Skyping it in
Everyone dreads the long lines at the DMV and city hall. Imagine being able to take care of those displeasing tasks via Skype. According to Business Insider, Microsoft is trying to make it happen in India by piloting a program that will integrate India’s national identity system Aadhar (similar to American Social Security numbers) with citizens’ Skype accounts. Being able to authenticate users’ identities via Skype could eliminate travel and wait times for transactions such as permits, licenses, and government bills. But it also means that Microsoft will know an awful lot about people. Microsoft is considering fingerprint or iris scanners to ensure that no one is stealing users’ identities, but with almost a billion Indian citizens currently enrolled in Aadhar, this would be a monumental task. Never pulling number 476 on my 1-hour lunch break, when they are ‘now serving’ number 032 would be nothing short of brilliant, and totally worth sharing my identity with Microsoft.
As a person who regularly misplaces my phone, has dropped it into water more than once, and never has enough charging cords in the right places to keep it on until the end of the day, Volvo’s new keyless technology would force me to change my ways, or walk a lot more. Starting this year, Volvo wants to get rid of keys and key fobs, and use their AppKey to control locks and ignition using smartphone Bluetooth connections. AppKey will also allow you to lend out virtual keys to anyone who has the app installed on their phone. This could be handy for car rental and car share companies, as well as households who share a vehicle. Volvo has not yet detailed what kind of built-in security protections the AppKey will include.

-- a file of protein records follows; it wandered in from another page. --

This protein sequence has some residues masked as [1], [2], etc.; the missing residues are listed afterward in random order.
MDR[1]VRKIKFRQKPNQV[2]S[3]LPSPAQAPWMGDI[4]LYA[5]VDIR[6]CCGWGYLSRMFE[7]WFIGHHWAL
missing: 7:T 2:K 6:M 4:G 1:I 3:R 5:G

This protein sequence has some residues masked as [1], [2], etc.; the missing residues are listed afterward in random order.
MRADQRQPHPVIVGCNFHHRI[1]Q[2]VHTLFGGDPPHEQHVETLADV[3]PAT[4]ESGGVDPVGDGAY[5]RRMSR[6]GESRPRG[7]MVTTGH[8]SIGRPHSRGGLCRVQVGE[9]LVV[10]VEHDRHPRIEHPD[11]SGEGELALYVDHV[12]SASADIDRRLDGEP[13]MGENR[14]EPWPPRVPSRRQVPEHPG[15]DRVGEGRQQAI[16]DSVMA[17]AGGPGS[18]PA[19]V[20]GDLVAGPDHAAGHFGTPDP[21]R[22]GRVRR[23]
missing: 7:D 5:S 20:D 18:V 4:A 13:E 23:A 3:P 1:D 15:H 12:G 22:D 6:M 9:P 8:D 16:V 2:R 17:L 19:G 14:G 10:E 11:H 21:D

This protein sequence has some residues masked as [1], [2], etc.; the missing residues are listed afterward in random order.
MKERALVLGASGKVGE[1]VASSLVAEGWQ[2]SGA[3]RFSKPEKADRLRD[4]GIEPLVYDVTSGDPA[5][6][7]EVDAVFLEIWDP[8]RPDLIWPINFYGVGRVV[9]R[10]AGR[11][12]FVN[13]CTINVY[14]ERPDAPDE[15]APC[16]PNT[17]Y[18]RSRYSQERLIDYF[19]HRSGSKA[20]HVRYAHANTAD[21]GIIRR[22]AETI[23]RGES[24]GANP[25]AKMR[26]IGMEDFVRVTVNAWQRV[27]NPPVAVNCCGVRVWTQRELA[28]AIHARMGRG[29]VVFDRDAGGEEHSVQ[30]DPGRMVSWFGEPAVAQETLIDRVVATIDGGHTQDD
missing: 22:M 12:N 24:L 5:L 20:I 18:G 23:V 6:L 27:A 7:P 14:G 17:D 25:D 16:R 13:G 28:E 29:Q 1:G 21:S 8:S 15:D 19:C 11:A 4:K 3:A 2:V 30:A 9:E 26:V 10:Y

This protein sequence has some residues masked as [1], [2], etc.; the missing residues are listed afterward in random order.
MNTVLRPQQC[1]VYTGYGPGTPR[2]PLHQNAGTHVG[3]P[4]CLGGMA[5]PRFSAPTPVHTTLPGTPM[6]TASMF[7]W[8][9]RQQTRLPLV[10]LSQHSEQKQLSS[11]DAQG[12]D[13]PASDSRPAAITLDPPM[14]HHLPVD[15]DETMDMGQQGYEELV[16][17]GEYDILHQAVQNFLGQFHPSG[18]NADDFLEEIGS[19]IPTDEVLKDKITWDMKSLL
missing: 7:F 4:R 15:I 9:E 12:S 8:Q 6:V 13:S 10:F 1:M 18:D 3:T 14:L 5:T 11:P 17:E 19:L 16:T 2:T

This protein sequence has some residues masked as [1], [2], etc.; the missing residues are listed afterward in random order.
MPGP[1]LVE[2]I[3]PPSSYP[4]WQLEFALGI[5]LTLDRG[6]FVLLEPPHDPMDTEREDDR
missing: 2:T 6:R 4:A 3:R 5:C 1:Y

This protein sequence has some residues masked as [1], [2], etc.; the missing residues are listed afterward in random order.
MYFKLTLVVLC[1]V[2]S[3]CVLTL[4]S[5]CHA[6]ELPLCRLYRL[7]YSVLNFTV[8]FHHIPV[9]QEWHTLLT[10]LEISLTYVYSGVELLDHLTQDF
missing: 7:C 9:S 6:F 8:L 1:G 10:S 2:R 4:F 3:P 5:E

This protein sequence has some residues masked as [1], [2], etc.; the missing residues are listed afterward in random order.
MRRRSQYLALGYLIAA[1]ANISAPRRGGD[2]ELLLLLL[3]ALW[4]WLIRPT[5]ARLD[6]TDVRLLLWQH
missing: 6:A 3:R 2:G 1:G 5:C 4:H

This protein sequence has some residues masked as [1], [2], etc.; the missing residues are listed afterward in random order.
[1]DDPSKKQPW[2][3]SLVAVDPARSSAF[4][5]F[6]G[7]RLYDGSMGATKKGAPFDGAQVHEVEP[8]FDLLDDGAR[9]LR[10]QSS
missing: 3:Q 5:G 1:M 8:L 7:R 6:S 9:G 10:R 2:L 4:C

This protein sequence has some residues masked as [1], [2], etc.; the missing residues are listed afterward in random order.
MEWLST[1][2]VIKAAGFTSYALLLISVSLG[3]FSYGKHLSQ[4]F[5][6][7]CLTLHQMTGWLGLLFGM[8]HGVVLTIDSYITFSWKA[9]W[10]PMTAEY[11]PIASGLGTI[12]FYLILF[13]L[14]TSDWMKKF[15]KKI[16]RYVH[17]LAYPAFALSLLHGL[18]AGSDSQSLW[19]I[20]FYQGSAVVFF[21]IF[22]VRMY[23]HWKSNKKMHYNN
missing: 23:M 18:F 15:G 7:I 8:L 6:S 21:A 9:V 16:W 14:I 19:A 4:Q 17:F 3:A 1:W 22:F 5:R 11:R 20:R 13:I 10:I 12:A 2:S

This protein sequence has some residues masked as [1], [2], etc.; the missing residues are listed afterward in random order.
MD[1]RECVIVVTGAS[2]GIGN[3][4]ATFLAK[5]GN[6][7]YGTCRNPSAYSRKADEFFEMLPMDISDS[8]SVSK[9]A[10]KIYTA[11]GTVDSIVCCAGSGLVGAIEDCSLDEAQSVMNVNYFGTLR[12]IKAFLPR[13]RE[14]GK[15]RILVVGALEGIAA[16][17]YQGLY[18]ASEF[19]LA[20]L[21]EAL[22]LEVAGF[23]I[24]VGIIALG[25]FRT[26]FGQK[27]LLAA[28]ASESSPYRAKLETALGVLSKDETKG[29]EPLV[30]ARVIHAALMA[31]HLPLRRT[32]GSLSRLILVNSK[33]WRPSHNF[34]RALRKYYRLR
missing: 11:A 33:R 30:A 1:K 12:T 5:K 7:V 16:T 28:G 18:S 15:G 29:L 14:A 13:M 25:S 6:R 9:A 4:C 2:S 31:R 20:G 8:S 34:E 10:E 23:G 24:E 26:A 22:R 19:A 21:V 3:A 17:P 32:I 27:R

With 4 bucks in your pocket, you could get a cheap burger or 4 lotto tickets. Or, if you were a lucky Indian who got to the website before it crashed and sold-out, a Freedom 251 smartphone. Indian start-up company Ringing Bells started selling the “world’s cheapest” Android phone for 251 rupees (about $4) this week. Their pre-order of 2.5 million phones was reportedly maxed out, and that they received more than 50 million registrations. Their website now reads, “We are humble and extremely grateful for your overwhelming response and trust. Respectfully this is to advice that the response far exceeds the number that we had expected and therefore we are now closing the invitation to bookings in this phase 1.” How can a company sell a smartphone, whose components alone cost far more than $4, so inexpensively? The company is reportedly importing parts from China, and assembling them in India. Hindustantimes theorizes that the price is subsidized by the government, given the prime minister’s “Made in India” tax-break initiative, and the many government-backed apps that come pre-installed. Might government-backed spyware also come pre-installed? And there have been reports that Ringing Bells did not make these phones at all, rather barely disguised them by covering other companies’ logos with a smear of white paint. The numbers in this scam-ish scheme are not adding up!